Wellesley’s experience with 1:1 in recent years has been a measured approach, driven by a long-term plan to carefully assess the value of a 1:1 environment. Two years ago we embarked on a process to evaluate the benefits of 1:1 in the classroom, visiting programs in other districts and ultimately launching our own pilot program. The first full year of the pilot has provided us with strong evidence that a 1:1 classroom improves learning. Based on these results, we are now proposing that the pilot be expanded to encompass the full fifth grade. The data collected from this expansion will be critical information in the strategic planning process and will inform our decisions around the best models for technology use in all of our classrooms.
6. Does this pilot expansion support the district’s goals in math and science?
In the initial pilot classroom, the tablets were used across all content areas, including math and science. In math, the tablets facilitated a powerful new method of formative assessment where all students would record themselves explaining their strategies to solve a particular problem. This recording was then automatically made available to the teacher, so he could analyze each students’ individual approaches and adapt his instruction and target supports as needed. These recordings were also used in conferences with the students, parents, and other educators. Other apps designed to build math fact fluency were also utilized. In science, the students used tablets to record data, view and manipulate images of magnified objects and insects, and capture video and photographs of experiments for later reference.
7. Will students have too much screen time? What about developing interpersonal skills, and interacting with the real world?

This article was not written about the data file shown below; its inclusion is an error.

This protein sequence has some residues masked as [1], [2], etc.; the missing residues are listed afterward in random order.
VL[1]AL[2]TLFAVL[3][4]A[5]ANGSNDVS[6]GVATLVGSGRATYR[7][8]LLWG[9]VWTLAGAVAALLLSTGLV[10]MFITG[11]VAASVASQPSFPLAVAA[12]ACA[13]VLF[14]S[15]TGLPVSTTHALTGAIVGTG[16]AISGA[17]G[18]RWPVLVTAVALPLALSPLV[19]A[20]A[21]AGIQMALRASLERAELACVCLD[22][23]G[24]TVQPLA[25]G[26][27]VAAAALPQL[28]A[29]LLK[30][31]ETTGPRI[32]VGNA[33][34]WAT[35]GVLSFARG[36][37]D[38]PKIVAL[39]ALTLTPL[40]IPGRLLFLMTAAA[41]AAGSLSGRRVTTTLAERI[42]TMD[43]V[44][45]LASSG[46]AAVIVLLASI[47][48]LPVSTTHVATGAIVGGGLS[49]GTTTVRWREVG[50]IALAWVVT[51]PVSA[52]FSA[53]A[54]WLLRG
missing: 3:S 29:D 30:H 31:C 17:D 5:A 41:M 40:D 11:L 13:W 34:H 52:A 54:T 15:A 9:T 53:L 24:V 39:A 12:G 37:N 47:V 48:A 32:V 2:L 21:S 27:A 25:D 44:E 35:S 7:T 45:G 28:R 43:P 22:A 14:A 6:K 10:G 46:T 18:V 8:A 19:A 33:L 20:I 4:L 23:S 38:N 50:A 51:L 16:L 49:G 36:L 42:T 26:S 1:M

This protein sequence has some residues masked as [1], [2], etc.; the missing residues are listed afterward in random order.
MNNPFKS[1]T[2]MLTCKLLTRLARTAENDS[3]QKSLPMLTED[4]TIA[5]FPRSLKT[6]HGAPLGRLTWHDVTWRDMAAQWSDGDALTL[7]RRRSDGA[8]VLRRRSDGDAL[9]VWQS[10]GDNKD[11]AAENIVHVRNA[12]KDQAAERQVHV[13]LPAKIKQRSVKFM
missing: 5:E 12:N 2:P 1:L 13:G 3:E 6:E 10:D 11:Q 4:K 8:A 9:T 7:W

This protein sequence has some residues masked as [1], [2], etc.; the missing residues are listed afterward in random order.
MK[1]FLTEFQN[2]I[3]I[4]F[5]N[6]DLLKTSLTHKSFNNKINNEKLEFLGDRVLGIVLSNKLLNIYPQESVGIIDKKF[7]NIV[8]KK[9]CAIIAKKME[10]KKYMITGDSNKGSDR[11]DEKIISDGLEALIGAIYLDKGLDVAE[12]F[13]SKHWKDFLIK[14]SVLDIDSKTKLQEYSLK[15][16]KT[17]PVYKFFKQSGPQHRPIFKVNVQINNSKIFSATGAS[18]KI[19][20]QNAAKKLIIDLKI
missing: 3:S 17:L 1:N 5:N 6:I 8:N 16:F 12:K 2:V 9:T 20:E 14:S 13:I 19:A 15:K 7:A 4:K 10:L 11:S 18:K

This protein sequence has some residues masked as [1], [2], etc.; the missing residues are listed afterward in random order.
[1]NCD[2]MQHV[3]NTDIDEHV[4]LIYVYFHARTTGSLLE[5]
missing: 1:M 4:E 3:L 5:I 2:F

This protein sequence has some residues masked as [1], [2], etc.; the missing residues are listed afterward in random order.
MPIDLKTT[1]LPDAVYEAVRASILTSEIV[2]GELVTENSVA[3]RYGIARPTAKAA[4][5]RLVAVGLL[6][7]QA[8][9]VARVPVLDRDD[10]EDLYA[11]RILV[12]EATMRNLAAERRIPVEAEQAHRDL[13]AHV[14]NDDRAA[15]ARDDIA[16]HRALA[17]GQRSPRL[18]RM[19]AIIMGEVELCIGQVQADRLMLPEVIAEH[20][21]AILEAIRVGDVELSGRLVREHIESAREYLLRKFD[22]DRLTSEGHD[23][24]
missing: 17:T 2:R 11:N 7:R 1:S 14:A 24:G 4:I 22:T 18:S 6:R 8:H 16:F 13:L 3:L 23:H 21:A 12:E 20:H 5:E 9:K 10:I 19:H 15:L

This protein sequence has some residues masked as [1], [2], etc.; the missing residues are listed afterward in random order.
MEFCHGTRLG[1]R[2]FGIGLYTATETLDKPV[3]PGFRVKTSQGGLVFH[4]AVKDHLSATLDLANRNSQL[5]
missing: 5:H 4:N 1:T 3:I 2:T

The intention of the 1:1 pilot model is not to replace all aspects of school with technology-centric lessons. In fact, when entering one of the pilot classrooms, visitors will note that the iPads are not in use constantly; rather, they are being used when appropriate for the learning task at hand. In the traditional shared cart model, when a classroom has the cart for just a short period of time, the technology ends up driving the learning. When each student has access to a 1:1 device, however, this actually flips and the learning activities now drive the use of the technology.
In the pilot, the iPad is often a catalyst that promotes interpersonal skills. Much of what students create on the iPad is done with partners or in small groups. Students are expected to synthesize information, collaborate with their partner(s) and create a final project that demonstrates the learning. These projects often involve students using audio and video. The culmination of each project is an opportunity for students to share these projects with the class. These life-skills are invaluable.
8. Will iPads be content filtered?
Through the use of management profiles, we will be limiting web-browsing access to a provided CIPA-compliant browser that will filter internet access at all times in accordance with the regulations under the Children and Internet Protection Act. In addition, one of the planned topics for our parent workshop series will be how to manage content for the other devices on your home network and place time-based limits on internet access.
9. How much will the program cost for families?
Under the revised proposal, there will be no direct cost to families. We are hoping to partner with PTOs to provide secure charging carts to house the iPads in the 5th grade classrooms.
10. Is the iPad an appropriate tool to support a variety of different learning styles?
The iPad’s built-in accessibility features and a variety of apps support the three key principles of Universal Design including multiple methods of presentation, multiple options for participation and multiple means of expression. The iPad also lends itself to open-ended project-based learning where students can demonstrate their understanding using alternative formats including text, images, audio and video.
11. Have other districts implemented 1:1 programs in 5th grade?
While 1:1 programs are most common at Middle and High Schools, schools nationwide, ranging from small private schools to large public school districts, such as San Diego, have implemented 5th grade 1:1 programs. Locally, the Shrewsbury Public Schools launched a 5th grade 1:1 program this school year, and other districts, including the Burlington Public Schools, are planning 5th grade 1:1 implementations next year.